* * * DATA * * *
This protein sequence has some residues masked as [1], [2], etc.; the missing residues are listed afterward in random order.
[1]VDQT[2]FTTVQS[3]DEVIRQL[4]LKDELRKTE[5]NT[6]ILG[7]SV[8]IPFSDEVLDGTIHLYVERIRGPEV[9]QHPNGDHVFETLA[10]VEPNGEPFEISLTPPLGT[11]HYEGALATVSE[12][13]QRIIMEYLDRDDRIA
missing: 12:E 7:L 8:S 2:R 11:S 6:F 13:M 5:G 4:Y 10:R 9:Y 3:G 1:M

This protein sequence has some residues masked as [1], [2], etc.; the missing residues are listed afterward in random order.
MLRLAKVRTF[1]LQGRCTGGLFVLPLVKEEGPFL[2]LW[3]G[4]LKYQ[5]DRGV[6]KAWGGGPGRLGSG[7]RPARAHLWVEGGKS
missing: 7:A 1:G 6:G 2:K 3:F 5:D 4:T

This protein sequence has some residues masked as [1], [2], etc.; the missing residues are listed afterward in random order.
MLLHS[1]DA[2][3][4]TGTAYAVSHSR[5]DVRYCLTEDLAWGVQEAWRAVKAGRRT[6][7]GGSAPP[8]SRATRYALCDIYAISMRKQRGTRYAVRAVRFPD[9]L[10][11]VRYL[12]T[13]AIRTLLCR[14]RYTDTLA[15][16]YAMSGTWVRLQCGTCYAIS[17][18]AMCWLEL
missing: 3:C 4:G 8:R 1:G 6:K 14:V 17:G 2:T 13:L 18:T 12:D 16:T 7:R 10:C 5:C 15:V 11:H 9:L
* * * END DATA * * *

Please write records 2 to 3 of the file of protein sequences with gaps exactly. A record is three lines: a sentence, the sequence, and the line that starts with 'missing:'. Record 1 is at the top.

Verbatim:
This protein sequence has some residues masked as [1], [2], etc.; the missing residues are listed afterward in random order.
MLRLAKVRTF[1]LQGRCTGGLFVLPLVKEEGPFL[2]LW[3]G[4]LKYQ[5]DRGV[6]KAWGGGPGRLGSG[7]RPARAHLWVEGGKS
missing: 7:A 1:G 6:G 2:K 3:F 5:D 4:T

This protein sequence has some residues masked as [1], [2], etc.; the missing residues are listed afterward in random order.
MLLHS[1]DA[2][3][4]TGTAYAVSHSR[5]DVRYCLTEDLAWGVQEAWRAVKAGRRT[6][7]GGSAPP[8]SRATRYALCDIYAISMRKQRGTRYAVRAVRFPD[9]L[10][11]VRYL[12]T[13]AIRTLLCR[14]RYTDTLA[15][16]YAMSGTWVRLQCGTCYAIS[17][18]AMCWLEL
missing: 3:C 4:G 8:R 1:G 6:K 14:V 17:G 2:T 13:L 18:T 12:D 16:T 7:R 10:C 5:C 15:V 11:H 9:L